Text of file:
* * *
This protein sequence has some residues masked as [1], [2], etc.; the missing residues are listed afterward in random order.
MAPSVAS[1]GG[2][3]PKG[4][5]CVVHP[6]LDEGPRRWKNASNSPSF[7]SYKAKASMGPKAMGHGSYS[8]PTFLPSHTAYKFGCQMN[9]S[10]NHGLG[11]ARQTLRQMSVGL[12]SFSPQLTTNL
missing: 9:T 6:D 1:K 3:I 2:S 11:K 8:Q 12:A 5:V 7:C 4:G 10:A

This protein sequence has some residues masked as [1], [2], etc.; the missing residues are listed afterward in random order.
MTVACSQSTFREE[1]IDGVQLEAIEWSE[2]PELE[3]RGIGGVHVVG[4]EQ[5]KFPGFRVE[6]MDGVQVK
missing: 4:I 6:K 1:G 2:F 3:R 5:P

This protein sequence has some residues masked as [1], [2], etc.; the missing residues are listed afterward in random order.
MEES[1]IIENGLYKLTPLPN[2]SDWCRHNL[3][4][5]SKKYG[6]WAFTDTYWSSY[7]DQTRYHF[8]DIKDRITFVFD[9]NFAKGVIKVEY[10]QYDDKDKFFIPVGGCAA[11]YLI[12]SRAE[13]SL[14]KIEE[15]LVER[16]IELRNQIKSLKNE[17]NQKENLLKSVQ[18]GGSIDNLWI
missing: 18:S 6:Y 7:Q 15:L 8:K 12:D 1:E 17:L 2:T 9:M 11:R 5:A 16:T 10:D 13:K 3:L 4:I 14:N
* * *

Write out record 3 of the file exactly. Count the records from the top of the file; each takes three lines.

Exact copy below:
This protein sequence has some residues masked as [1], [2], etc.; the missing residues are listed afterward in random order.
MEES[1]IIENGLYKLTPLPN[2]SDWCRHNL[3][4][5]SKKYG[6]WAFTDTYWSSY[7]DQTRYHF[8]DIKDRITFVFD[9]NFAKGVIKVEY[10]QYDDKDKFFIPVGGCAA[11]YLI[12]SRAE[13]SL[14]KIEE[15]LVER[16]IELRNQIKSLKNE[17]NQKENLLKSVQ[18]GGSIDNLWI
missing: 18:S 6:Y 7:Q 15:L 8:K 12:D 1:E 17:L 2:T 9:M 11:R 5:A 16:T 10:D 13:K 3:L 4:I 14:N